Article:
Everything You Never Knew You Wanted to Know About Berlin


Map of Kreuzberg/Neukölln 1888 (source: Zentral Landesbibliothek Berlin)

Trying to untangle the past of a place resembles the game of What´s-in-the-box. You do know it: you fill a cardboard box with things, close it, make two holes on the side and let children slide their arms inside to guess what has been hidden there. You cannot see it, you cannot smell it, you can only touch it in the dark and try to imagine the shape.

For the past several months (actually almost two years but with long, long offspring-induced breaks) I have been busy learning Kreuzberg anew. Not as it is but as it was. Before the world wars, before the ruins, before the city planners´terrific idea to get rid of the useless “fancy bits” (Sanierung meant not only renovating the houses but also getting rid of facade decorations which were very often priceless works of art) or of whole areas at one fell swoop. And before the so called modern urban architecture began its triumphal – according to some – march across the borough.

It is not an easy task. Guessing the locations, looking for traces, digging – sometimes literally – your way through the labyrinths of no longer existing streets and buildings might be the most fulfilling activity on Earth (I knew would agree) but it ain´t simple. Neither is finding help.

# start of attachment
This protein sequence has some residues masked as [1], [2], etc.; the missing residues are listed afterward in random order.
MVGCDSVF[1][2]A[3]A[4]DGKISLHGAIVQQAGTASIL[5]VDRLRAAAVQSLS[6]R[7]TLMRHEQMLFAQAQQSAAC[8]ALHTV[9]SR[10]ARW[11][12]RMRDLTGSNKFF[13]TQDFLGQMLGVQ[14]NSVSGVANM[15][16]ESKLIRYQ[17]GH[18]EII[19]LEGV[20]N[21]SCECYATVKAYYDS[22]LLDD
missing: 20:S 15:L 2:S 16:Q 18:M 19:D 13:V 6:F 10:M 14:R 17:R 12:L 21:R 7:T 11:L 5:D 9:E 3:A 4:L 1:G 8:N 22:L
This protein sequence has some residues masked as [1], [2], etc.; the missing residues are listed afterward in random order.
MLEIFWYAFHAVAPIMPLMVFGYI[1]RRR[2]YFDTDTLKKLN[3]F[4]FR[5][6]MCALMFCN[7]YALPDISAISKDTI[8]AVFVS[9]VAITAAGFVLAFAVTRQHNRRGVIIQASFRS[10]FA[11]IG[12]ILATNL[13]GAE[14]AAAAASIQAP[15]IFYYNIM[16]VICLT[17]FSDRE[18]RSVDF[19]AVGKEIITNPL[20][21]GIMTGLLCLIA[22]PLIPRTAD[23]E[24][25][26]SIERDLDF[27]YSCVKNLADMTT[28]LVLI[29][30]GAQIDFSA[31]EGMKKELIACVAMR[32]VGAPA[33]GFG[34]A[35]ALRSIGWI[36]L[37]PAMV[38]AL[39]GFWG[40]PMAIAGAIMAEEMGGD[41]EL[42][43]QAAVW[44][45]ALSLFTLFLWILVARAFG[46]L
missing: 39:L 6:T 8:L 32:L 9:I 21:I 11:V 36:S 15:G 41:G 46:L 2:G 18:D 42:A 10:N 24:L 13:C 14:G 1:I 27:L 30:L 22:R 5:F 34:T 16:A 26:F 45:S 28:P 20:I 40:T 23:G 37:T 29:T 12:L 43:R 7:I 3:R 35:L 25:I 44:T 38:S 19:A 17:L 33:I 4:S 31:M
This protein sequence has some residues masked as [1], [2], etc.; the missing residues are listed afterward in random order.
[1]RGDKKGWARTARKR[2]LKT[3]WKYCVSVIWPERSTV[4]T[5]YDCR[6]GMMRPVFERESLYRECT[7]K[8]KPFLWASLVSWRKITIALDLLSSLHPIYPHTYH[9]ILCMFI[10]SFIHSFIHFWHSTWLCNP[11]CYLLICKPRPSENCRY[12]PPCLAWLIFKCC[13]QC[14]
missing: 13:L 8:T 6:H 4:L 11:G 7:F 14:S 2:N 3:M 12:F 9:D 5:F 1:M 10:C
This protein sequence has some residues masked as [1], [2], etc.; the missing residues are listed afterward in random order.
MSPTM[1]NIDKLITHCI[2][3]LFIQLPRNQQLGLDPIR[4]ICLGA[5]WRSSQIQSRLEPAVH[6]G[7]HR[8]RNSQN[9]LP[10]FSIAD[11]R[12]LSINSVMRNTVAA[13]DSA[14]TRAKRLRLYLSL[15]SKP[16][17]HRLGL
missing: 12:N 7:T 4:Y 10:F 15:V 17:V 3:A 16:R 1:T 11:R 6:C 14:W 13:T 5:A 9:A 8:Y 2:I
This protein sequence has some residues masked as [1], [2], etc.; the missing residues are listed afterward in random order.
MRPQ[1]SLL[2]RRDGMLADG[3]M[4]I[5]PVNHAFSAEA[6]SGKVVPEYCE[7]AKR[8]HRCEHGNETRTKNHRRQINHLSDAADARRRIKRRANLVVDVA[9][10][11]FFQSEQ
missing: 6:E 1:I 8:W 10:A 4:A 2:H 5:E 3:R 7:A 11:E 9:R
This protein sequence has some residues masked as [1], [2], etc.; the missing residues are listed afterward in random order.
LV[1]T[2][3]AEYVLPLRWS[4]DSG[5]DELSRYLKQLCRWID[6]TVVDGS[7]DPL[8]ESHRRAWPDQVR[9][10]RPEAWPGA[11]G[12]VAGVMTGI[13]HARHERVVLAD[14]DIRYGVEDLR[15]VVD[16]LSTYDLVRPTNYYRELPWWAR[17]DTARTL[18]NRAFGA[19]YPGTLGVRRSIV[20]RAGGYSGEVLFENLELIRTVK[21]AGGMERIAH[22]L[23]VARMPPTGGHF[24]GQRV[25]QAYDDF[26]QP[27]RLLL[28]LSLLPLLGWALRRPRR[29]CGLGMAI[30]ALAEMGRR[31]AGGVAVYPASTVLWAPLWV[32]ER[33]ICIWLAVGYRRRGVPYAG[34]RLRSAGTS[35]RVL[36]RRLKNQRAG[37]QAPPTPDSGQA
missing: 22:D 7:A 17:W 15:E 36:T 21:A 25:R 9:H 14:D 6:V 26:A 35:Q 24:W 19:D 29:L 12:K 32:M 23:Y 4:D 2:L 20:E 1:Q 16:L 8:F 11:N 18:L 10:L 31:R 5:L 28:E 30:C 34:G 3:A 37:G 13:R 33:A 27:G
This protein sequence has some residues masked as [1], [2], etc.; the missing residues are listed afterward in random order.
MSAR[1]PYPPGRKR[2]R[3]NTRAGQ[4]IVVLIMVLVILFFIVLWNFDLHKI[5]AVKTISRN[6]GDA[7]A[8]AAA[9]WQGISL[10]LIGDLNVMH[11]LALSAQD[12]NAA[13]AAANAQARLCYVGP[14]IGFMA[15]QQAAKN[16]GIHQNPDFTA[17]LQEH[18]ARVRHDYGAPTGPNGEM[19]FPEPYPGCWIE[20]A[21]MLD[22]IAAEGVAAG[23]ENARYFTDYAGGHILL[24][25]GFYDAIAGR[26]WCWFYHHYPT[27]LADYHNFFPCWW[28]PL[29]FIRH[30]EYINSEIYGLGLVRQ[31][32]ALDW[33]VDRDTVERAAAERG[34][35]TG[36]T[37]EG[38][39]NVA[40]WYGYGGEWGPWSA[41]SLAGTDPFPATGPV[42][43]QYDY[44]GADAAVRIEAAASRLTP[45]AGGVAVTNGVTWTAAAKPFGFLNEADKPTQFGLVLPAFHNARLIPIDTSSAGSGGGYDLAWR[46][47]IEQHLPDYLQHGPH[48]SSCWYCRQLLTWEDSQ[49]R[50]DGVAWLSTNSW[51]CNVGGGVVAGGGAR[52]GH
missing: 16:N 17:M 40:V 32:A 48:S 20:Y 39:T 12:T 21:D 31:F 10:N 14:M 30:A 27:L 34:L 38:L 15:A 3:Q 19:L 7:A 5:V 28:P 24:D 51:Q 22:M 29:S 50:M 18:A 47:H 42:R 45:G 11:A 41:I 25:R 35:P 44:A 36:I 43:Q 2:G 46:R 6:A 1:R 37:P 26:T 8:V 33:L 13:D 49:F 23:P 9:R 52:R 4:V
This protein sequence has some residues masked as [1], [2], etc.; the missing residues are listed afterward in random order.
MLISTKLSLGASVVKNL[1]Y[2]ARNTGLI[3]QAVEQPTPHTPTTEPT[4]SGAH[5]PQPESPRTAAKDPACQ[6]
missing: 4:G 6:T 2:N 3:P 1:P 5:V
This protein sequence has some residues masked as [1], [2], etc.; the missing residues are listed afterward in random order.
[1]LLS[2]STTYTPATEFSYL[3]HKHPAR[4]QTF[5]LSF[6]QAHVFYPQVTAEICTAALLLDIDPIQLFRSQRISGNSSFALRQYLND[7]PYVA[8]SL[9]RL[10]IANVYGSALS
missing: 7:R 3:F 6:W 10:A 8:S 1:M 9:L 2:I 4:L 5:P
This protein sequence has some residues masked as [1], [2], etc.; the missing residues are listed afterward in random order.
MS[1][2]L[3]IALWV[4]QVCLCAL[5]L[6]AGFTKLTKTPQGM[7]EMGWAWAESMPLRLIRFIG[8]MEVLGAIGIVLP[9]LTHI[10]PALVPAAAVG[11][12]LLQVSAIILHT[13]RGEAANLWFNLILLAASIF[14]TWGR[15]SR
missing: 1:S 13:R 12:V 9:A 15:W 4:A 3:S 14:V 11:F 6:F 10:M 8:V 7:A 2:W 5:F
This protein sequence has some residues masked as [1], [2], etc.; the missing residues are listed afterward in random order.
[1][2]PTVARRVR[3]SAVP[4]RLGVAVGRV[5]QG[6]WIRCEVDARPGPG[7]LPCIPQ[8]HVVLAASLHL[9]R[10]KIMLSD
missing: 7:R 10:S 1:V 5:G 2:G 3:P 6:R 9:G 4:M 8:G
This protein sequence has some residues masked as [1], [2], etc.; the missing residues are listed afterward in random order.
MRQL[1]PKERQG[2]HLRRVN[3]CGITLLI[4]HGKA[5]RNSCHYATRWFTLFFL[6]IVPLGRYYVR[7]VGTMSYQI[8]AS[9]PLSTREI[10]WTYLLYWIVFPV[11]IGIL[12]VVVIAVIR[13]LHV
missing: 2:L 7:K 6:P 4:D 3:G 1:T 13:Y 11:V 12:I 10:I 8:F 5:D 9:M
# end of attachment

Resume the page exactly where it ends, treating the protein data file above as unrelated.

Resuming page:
The help I need can be found with The Authorities. For someone who has been notoriously unwilling to face them and for whom every visit to the Inland Revenue Office or Ausländerbehörde (another German word for “hell”) meant having to take heavy sedatives and/or practising the art of whispering heavy curses while looking harmlessly brainless, well, for such a someone writing emails to Behörden (the agencies such as the mayor´s office, borough urban development office, etc.) and making phone calls to them is very much not a pastime of choice. Yet, it turns out that people working in those “dark satanic mills” in Berlin are much friendlier and much more willing to help as one could think. Already the fact that they are prepared to try and understand my German missives is a true sign of their benevolence.

And thanks to one such person at the Rathaus Neukölln (the park of Hasenheide used to belong to Kreuzberg but now is part of Neukölln) I have become a proud owner of five old urban maps showing the area where the Elisabeth-Kinder-Hospital, future chapter in the book I am working on (I believe I forgot to mention that before), used to stand. And all of a sudden my blind search in the box labelled “Old Kreuzberg” is not so haphazard any more.

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